But despite her "corny-as-Kansas exterior," Anna contains a "glint of steel" (892). Victoria may think she can humiliate her, but Anna is used to dancing for her career, which "feels a whole lot like dancing for her life." Rather than stumble through a difficult routine that Victoria dictates she demonstrate before she is dismissed from the company, Anna blocks out the audience and makes the steps hers as soon as she starts to move.

Which impresses the hell out of Victoria, though Victoria would be the last one to admit it. What she does do, though, is even more shocking—she offers Anna a principal role in one of the season's upcoming ballets. It could be seen as the move of a boss seeking to influence an employee to impart sexual favors—if roles at the company were not so clearly given because of talent, rather than favoritism. Other dancers protest at Anna's sudden promotion, but none can gainsay Victoria's decision after watching Anna dance. Or after seeing how hard Victoria makes Anna practice, extra private lessons on top of her regular work with the rest of the corps. What looks to be nearly abuse to the average person is a reason for determination and pride in a professional ballet dancer: "Something in the way Victoria's never happy and never quite lets up makes Anna feel like she can dance right through the floorboards if she has to" (1119). And makes the crush Anna's still nursing on almost-forty Victoria even more potent—and even more hopeless.

It's been twelve years since Victoria's dancing career ended, but her ambition is as fierce as ever. She's always believed that ambition leaves no room for the feelings for others ("Perhaps Victoria shouldn't invest much time in this girl who'll stab Anna in the back for her shot, but it's not a failing, not where Victoria is concerned. She respects a fell shark at work. It's just Anna who mistakes them all for dolphins" [3825]). But somehow she finds herself drawn to Anna in spite of their differences. Anna manages to combine breathtaking talent with a sunny, and bone-kind, temperament, all wrapped up in direct, blunt way of speaking that is far different than the deferential way in which most of the rest of the company treats Victoria. And slowly, so very slowly, the girl who looks like the sun pulls the ice queen into her orbit of her trust and care.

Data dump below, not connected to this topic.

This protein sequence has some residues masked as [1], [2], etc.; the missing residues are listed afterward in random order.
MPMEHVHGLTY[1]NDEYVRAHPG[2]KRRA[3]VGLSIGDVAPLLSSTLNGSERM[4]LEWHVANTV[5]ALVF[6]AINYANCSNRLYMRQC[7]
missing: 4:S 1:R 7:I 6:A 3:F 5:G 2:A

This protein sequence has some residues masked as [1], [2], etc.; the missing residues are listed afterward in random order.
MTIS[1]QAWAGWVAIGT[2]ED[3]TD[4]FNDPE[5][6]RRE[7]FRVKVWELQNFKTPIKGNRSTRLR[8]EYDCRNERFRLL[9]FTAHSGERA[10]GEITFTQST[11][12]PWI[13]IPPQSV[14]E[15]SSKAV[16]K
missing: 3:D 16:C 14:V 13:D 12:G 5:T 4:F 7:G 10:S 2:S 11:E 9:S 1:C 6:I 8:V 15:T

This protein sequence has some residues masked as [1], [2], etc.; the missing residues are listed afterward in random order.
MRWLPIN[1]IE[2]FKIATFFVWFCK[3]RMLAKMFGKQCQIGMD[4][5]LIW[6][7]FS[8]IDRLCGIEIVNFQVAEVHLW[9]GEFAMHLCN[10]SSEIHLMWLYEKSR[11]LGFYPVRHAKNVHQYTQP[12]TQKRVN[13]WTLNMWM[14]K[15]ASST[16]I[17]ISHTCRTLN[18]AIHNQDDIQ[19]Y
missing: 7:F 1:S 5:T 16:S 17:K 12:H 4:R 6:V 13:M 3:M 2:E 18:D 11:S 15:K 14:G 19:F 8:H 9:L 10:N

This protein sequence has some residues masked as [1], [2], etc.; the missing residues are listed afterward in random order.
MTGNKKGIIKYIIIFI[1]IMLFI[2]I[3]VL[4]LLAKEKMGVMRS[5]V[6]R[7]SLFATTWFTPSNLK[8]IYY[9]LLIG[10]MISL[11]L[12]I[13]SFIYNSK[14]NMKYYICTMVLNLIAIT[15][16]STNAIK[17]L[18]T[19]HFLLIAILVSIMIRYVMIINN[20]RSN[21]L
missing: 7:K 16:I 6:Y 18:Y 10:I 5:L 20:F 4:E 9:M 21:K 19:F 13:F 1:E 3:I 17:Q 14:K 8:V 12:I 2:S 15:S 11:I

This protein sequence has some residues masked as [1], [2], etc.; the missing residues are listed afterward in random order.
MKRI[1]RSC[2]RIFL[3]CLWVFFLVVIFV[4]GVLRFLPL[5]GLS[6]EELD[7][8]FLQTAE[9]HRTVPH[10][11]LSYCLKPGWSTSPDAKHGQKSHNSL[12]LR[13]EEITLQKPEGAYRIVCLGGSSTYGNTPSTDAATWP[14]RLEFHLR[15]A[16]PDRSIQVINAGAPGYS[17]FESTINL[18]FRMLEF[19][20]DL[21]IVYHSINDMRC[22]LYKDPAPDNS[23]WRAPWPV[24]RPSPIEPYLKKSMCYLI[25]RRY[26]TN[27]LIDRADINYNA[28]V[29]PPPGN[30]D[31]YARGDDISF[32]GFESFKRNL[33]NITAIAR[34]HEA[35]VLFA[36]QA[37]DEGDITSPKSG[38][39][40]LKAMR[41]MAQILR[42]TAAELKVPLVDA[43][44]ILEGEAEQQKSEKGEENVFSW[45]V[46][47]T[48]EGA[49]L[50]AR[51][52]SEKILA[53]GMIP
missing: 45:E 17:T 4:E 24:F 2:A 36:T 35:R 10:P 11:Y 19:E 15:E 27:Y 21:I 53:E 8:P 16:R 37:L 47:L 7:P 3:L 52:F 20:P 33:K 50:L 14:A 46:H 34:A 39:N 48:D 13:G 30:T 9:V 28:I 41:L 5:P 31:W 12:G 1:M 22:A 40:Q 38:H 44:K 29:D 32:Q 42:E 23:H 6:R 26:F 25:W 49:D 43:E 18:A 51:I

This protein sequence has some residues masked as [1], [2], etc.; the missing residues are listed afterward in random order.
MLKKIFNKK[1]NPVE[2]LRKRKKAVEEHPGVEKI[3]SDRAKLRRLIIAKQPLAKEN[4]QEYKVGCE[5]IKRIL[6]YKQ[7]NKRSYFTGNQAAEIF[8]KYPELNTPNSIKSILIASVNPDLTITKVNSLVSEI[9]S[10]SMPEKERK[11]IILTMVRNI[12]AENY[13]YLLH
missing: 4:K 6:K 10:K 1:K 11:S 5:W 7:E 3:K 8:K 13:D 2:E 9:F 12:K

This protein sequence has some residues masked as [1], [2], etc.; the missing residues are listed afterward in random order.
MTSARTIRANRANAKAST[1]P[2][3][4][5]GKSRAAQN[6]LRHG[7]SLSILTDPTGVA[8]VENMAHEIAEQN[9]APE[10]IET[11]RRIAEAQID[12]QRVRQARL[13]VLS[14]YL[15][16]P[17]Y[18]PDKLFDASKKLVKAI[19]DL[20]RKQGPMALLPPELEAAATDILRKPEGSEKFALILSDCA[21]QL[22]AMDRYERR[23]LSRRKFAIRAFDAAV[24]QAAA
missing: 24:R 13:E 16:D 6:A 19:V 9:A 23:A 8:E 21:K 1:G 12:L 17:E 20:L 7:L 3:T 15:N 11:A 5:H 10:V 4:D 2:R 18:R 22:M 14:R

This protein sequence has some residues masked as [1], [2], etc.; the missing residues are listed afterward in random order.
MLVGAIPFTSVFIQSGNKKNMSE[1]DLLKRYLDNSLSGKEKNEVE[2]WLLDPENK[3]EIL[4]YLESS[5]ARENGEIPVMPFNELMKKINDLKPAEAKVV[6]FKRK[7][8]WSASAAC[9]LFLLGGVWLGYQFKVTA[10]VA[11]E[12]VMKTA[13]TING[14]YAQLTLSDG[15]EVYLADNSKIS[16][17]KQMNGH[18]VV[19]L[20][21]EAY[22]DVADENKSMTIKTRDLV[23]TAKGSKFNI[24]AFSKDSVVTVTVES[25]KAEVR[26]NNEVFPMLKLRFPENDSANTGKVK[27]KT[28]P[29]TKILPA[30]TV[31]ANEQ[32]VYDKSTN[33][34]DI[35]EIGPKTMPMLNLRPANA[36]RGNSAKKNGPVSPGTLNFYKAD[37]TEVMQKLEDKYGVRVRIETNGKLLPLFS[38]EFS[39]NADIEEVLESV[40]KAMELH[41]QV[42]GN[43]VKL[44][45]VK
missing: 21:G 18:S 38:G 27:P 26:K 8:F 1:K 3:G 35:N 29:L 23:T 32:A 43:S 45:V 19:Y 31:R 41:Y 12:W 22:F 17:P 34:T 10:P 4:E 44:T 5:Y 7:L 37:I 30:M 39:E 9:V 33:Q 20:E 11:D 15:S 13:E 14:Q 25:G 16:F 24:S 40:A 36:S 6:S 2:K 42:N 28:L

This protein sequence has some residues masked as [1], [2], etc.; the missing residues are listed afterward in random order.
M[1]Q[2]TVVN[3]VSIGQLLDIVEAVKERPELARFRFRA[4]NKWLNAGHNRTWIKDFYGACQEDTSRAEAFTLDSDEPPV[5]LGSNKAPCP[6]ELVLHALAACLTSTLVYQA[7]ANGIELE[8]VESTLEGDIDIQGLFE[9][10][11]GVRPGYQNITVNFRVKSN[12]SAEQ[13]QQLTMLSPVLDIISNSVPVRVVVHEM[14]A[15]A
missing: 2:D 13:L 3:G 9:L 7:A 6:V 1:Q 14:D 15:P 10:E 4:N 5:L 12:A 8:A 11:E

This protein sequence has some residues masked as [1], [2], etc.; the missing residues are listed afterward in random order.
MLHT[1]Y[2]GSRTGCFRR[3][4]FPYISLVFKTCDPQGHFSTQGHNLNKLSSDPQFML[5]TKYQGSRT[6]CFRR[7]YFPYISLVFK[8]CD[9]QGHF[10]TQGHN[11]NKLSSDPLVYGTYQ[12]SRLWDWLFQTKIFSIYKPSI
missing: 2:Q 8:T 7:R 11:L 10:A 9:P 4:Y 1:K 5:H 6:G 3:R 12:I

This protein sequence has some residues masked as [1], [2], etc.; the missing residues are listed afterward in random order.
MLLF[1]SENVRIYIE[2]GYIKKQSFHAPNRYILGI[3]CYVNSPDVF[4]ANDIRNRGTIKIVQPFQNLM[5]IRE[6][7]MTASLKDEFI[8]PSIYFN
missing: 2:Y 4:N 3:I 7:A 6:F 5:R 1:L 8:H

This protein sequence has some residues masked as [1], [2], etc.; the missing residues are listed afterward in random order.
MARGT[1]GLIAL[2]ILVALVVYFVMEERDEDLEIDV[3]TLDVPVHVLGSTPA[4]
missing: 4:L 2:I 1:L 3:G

Anna worries that being Victoria's romantic partner means keeping their relationship a secret. But Victoria surprises her:

     "You, the one who likes to assume things, are assuming you're m dirty little secret?"
     Anna nods. What else could she possibly think?
     "Well," [Victoria] considers out loud. "Fuck that."
     "Ex-excuse me?" Thank God Anna has finished her coffee, or it would be all over Victoria's immaculate brushed-linen bedding.
     "Oh yes, it's quite the sapphic scandal." Victoria rolls her eyes. "Do you know how many men in my position have fucked their way to greatness? Claiming an exceptional dancer as their muse and riding her talent to fame or their own? Not," she clarifies, "that it's what I intend with you."
     "You're already way more renowned," Anna points out.
     "Well, of course I am. All I mean is that no one ever judged those men and their muses. Often the fights were more dramatic than the performances, but it never stopped them. Why the hell else are we in the arts, if not to shrug off that pedestrian bullshit?" (5077)

Rather than reject their relationship, or hide it, Victoria and Anna own it. They don't go around announcing it to everyone in the company. But they don't hide it either, especially after Anna experiences an injury during practice. And the company's members are soon speculating about their "official start date," for the betting pool they've all been running about when the two would finally take the plunge. No one, it seems, is as surprised by this romantic development as are Anna and Victoria. And no one worries that Anna is taking advantage of Victoria, or Victoria of Anna. They all work too hard, and too much under each others' eyes, for any sexual favoritism or misconduct to be tolerated. Neither is fucking her way to greatness; each is talented enough in her own self, ambitious enough for her own self, for their romantic relationship to be regarded as problematic, by themselves or by their peers.

Added bonuses: cool gender flipping of ballet roles; the celebration rather than denigration of female ambition; and a climax that takes an unusual, but deeply satisfying turn. Not to mention a compelling present-tense narration with tons of detail about the world of professional ballet. I'm no balletomane myself, but I'd say that The Music and the Mirror is one of the best romances I've read all year.

Photo credits:
heart/keyboard: Sharp Heels
Nanny t-shirt: T-Public
Ballerina in black tutu: Photo by Jamie Mink on Unsplash
Ballet slippers: Photo by Donald Giannatti on Unsplash

(Ravenswood #2)
Nixon House, 2018

The Music & the Mirror
Ylva Publishing, 2018